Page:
Are you married? I am married to Ricky McQueen, the golfer, and have been for 27 years. He has a son who is an Internist with Oshner’s Clinic in New Orleans. Molly, our 14 year old Rat Terrier, rules our home.

What’s your favorite book? What are you reading now? South of Broad by Pat Conroy is my favorite book right now. I have just started reading One Fine Summer by David Baldacci which I believe is going to be good, also.

What TV show do you watch religiously? I love House, Grey’s Anatomy, The Good Wife and The Closer.

How long have you worked at the Bank? I have had the privilege of working here for 6 years and hope I can continue for awhile!

What do you do at the Bank? I am the Human Resources person. I prepare the payroll and the insurance for the employees. I lend a shoulder sometimes and Kleenex when needed. I listen and let the person vent but do not give advice since I can look back on my own life and know that would not be a good thing to do!!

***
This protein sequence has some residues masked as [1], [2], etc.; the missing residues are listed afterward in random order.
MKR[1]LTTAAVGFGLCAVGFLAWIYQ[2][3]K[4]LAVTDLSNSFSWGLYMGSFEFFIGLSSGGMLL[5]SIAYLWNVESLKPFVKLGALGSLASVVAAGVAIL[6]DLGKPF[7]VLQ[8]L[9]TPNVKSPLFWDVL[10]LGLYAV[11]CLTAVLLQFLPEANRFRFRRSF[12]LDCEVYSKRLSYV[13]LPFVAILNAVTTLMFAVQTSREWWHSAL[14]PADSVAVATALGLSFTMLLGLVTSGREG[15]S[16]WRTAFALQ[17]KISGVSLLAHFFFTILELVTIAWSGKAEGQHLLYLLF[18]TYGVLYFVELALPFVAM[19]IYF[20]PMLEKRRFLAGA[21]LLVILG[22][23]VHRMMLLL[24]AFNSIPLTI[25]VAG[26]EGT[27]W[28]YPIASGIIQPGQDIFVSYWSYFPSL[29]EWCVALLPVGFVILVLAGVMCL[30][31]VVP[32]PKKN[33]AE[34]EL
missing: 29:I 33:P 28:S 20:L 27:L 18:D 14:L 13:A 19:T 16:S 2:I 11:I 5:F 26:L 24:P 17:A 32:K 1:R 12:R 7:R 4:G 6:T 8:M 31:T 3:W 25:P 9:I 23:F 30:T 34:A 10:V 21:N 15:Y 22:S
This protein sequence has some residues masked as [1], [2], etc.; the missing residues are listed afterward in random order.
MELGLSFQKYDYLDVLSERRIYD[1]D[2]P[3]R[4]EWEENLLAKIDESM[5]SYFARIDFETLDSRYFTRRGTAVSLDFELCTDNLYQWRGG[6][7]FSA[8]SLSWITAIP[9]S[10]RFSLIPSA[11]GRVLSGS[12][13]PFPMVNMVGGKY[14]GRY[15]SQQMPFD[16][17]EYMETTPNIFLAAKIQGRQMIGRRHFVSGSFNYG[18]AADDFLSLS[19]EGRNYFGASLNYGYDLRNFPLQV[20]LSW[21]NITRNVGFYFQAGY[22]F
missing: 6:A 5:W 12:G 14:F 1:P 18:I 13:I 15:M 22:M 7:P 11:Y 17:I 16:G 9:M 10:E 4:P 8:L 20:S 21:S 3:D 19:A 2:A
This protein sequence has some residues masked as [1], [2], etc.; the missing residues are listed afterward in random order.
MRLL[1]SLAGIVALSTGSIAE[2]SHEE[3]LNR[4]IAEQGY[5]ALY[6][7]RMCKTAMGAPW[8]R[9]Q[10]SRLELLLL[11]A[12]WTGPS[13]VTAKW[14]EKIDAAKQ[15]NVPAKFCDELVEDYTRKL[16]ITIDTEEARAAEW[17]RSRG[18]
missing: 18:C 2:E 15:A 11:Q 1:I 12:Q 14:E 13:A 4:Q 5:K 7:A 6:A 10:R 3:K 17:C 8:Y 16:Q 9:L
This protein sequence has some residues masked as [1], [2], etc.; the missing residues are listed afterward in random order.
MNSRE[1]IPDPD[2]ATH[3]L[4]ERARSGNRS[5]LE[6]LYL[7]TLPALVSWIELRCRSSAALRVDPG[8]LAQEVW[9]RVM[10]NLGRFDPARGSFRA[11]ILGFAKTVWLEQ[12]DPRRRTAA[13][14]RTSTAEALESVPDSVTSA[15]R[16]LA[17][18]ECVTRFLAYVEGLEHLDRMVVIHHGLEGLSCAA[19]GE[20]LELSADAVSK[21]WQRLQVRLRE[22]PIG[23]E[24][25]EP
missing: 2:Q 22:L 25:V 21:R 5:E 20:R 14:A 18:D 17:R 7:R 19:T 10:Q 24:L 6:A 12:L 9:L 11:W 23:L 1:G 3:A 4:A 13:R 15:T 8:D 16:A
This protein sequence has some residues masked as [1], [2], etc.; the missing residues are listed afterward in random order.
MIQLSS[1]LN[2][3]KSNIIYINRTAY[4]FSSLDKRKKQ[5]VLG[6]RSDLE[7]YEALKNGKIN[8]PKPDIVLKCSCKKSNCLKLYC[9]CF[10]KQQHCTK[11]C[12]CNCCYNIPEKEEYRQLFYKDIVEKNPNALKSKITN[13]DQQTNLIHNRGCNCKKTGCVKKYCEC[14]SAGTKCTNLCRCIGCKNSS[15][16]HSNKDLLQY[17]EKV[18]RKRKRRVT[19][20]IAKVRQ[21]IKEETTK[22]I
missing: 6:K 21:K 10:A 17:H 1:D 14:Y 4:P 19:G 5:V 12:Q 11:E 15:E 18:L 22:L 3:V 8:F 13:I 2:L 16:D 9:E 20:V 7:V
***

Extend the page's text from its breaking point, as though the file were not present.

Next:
What’s your favorite thing about the Bank? The atmosphere at the bank makes you feel like a part of a big family. Everyone pitches in if there is a need for one of the fellow employees. We all do have our unhappy moments but that also goes along with being a part of a family. It is just a good place to work!

Saving for College: College vs. Retirement

If you are anything like me, as soon as the baby was born, a savings account was opened. It just felt like the right thing to do. So what if it only had $3.76 in it, it was something.